Top three men after 22 races (three discards)
1. Maxime Nocher, MON, 42.0pts
2. Nico Parlier, FRA, 55.0pts
3. Connor Bainbridge, GBR, 64.2pts

Top three women after 22 races (three discards)
1. Daniela Moroz, USA, 250.0pts
2. Elena Kalinina, RUS, 330.0pts
3. Kirstyn O'Brien, USA, 428.0pts

Full results: http:/

* Editor: Yes... there is a relation. Nico Parlier is the son of Yves "ET" Parlier.

Seahorse September 2018
What's in the Latest Edition Of Seahorse Magazine

Seahorse Magazine

Less of a gamble
Dongfeng navigator Pascal Bidegorry and onshore met man Marcel Van Triest explain their overall race 'process' as well as the certainties - or not - behind winning Leg 11

No coincidence
The success of the Class40 has not happened by chance and there are good lessons to be learnt. Tom Humphreys on managed evolution

Lab or ocean?
It's too easy to spend all your time in the lab when developing technical clothing but, as Musto likes to remind its customers, at some point you do also need to get wet. And when Musto says wet, it means very, very wet

When to push for change and when it's (probably) better to leave well alone... Rob Weiland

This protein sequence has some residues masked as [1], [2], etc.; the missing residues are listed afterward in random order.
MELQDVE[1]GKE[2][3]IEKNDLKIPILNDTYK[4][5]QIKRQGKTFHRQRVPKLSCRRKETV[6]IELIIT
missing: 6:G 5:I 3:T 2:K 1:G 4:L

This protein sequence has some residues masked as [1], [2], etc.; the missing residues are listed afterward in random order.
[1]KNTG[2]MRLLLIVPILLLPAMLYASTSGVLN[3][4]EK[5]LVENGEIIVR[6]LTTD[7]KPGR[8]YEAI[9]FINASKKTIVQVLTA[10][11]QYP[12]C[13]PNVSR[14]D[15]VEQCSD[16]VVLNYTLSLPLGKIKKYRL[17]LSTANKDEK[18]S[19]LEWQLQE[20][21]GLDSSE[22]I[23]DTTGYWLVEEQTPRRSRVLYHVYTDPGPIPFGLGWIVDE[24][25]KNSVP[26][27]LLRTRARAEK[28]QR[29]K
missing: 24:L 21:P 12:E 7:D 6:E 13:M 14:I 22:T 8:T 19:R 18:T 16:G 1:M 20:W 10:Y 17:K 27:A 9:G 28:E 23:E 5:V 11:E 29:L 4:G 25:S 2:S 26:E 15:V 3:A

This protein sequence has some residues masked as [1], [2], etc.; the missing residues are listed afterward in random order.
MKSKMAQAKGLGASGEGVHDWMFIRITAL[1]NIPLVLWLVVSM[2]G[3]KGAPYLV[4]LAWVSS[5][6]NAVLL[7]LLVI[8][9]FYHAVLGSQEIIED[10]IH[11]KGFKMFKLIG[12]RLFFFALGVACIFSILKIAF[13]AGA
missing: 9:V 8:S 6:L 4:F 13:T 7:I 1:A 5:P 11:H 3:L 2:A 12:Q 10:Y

Seahorse build table - Room at the inn?
Tristan Trajan

Those final hours... Patrice Carpentier

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Sailors' wisdom wanted!
Are you interested in sailing, racing, and keeping our oceans clean? Your help with answering a comprehensive 10-minute survey will help push sailing and ocean health forward. Click here to help!

Leaderboard Starts To Take Shape
Photo by Ingrid Abery, Click on image for photo gallery.

MOMO Porto Cervo, Italy: The fourth day of the Maxi Yacht Rolex Cup & Rolex Maxi 72 World Championship, an event organised by the Yacht Club Costa Smeralda with the support of the International Maxi Association and title sponsor Rolex, saw the fleet complete a 22.1-mile coastal course. With a south-easterly breeze of 12 to 14 knots the fleet rounded the islands of Soffi and Mortoriotto before rounding an offshore mark and returning to Porto Cervo on a reaching leg. The Mini Maxi fleet raced two windward-leewards, which saw Supernikka victorious again in group 1 and H2O score another win in group 2. With the exception of the Super Maxi group, where the points are very close, the top players in each division are now becoming clear and the leaders of the provisional classifications are consolidating their positions.

Momo continues to dominate among the Maxi 72s, and today took their fourth victory out of four races run. However the German boat had a battle on their hands right to the end with English boat Sorcha and only managed to take the lead on the approach to the finish line thanks to a good call from tactician Marcus Weiser who timed their gybe perfectly. Second place went to Cannonball who moved up during the race to pass Sorcha - who finished third today - using a similar tactics to Momo.

The Wally 80 Lyra is in complete control in the Wally Class with their third consecutive victory and an overall score of just 5 points, less than half that of Magic Carpet Cubed, in second place, who despite sailing a perfect race today could not threaten the reign of Lyra.